Or about 15 extra hours a month.

Or about 180 hrs in a year.

Say your hourly rate is $65/hr.

That would be $11.7K by the end of the year.

Still think we are talking about small numbers here?

The point is that these little numbers start adding up over time, and can end up making a big difference on both your time and your bottom line.

Here are some automation tools that can help you with your architecture business:

Admin Support

  • Track time, generate invoices, and manage your payroll: TSheets, Harvest, or InvoiceNinja
  • For bookkeeping, tracking your costs, and income: use FreshBooks, Bench, Brightbook, or Wave
  • Managing expenses: Expensify
  • Planning meetings: arranging meetings and calls, going back and forth trying to find a time that works for everyone with ScheduleOnce, Doodley, Calendly, YouCanBookMe, or Join.Me
  • Pitching and answering questions: Writing pitches or answering the same questions from potential clients with 17hats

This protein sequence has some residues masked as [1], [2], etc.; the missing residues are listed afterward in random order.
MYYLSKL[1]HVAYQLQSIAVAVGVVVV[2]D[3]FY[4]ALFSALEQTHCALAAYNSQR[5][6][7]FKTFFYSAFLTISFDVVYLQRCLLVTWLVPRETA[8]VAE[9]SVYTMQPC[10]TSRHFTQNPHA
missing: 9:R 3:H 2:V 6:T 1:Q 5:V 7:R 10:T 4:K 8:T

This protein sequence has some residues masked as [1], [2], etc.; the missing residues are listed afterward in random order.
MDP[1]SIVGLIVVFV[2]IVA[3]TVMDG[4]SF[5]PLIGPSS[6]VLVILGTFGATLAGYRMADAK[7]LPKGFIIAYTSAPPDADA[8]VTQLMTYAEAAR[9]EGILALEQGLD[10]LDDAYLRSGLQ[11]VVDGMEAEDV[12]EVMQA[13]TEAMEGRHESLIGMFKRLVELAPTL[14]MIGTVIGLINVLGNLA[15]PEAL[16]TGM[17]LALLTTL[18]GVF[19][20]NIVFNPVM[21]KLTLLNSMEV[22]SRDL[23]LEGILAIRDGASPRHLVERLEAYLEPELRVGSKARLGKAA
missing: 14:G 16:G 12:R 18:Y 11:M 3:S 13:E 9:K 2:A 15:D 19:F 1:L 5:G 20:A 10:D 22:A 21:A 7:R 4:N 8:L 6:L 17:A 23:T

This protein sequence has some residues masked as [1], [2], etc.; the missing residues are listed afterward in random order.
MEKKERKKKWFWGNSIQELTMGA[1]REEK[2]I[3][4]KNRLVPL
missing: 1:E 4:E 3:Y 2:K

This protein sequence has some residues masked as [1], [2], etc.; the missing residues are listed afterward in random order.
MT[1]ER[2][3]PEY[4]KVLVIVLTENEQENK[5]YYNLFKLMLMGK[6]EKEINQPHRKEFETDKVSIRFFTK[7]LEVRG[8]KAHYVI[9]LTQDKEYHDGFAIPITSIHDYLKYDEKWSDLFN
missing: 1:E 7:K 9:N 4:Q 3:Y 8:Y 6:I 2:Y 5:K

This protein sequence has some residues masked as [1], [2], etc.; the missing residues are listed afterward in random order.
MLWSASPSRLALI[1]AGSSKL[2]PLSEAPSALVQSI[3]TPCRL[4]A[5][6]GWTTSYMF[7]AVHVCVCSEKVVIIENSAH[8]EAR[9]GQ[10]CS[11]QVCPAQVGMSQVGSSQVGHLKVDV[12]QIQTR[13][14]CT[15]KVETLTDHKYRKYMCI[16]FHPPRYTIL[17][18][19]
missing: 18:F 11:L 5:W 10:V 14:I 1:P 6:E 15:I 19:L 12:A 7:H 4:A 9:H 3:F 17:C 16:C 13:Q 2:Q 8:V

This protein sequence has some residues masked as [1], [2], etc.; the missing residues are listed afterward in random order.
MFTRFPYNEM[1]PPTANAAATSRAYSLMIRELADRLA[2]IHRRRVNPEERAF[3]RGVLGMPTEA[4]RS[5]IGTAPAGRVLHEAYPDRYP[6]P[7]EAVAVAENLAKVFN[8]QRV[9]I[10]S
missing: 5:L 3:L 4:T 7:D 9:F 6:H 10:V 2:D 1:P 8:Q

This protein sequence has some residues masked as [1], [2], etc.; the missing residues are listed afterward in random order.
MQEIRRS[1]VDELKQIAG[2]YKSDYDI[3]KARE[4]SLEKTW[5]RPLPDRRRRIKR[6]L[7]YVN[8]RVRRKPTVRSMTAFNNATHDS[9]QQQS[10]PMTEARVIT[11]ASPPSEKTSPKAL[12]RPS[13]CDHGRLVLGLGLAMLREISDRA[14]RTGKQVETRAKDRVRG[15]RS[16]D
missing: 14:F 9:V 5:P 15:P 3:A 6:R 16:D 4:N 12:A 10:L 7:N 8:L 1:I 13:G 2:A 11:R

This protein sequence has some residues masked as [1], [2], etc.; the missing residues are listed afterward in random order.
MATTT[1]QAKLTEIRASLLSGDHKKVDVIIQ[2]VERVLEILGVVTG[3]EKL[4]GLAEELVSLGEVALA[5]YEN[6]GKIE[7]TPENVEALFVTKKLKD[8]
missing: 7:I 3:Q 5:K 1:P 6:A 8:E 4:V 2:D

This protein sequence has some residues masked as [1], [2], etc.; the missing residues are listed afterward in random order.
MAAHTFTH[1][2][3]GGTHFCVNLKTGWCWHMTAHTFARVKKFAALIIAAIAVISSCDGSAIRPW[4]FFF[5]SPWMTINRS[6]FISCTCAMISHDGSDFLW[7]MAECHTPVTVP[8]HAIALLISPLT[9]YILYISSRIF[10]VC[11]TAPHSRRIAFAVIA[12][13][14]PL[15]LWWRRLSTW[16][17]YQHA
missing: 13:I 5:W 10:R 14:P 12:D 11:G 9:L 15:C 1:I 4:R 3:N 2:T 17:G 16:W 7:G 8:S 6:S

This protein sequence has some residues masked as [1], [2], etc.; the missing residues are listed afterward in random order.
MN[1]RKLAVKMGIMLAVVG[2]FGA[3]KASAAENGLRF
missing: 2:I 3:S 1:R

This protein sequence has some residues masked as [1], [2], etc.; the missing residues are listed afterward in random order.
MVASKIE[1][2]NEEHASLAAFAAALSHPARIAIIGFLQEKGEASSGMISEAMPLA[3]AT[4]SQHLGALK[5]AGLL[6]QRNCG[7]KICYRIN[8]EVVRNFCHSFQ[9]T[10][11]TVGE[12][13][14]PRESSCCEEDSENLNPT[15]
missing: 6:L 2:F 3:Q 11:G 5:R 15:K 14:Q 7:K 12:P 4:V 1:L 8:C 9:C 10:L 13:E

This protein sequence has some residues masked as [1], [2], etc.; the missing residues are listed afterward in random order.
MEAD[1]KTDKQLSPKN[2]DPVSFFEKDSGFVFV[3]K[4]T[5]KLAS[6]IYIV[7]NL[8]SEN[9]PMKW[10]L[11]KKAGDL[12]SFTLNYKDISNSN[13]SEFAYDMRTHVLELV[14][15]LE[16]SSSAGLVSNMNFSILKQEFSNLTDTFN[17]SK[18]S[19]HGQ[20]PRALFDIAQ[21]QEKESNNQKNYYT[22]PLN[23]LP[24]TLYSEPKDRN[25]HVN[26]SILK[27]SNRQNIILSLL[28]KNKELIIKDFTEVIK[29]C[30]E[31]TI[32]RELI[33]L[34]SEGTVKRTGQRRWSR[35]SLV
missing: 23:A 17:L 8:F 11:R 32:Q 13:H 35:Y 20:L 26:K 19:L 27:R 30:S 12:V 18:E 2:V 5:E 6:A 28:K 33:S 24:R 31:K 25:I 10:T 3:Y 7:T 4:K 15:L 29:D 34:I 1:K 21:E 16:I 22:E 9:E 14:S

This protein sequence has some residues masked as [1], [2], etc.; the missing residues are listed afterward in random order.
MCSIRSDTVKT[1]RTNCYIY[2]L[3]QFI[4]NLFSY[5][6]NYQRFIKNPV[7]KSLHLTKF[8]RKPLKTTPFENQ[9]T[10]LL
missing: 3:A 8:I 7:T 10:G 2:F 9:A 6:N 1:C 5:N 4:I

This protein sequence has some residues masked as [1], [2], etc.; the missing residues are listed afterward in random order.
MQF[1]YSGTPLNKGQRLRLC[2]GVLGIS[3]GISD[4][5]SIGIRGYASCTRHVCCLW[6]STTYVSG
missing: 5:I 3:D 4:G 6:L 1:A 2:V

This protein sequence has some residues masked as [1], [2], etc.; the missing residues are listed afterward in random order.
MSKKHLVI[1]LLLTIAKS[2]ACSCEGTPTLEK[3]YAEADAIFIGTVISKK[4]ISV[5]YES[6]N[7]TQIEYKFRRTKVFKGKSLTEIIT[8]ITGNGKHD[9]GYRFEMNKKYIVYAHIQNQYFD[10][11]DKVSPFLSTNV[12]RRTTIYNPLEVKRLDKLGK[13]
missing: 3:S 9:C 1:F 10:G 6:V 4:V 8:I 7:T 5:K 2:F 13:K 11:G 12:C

• Following up with potential clients: Emailing potential clients to ask if they are still interested in working on a project together or staying top-of-mind with past clients with newsletters. Use with ActiveCampaign, MailChimp, or Hubspot
  • Contracts: Chasing up unsigned contracts Shake or HelloSign
  • Stay organized when managing multiple projects: assign different jobs, feedback on projects, and make sure your team(s) are all on the same page with Trello, Basecamp, or Asana
  • Scheduling and generating social media posts: Buffer, Hootsuite, or MeetEdgar

Managing Projects

2 Additional Automation Tools That Will Save You Time:

  • Make sure your writing is on point: Grammarly
  • Encourage your automations work together: Zapier or IFTTT

Specifically for architects who are often on the road, check this article on how to get the most out of your iPhone or iPad to save hours every week “11 Ways to Make Your iPhone or iPad Your Best Construction Tool

Have a need that isn’t on this list?

While there aren’t automation tools for everything, there is a chance someone has created something that can help.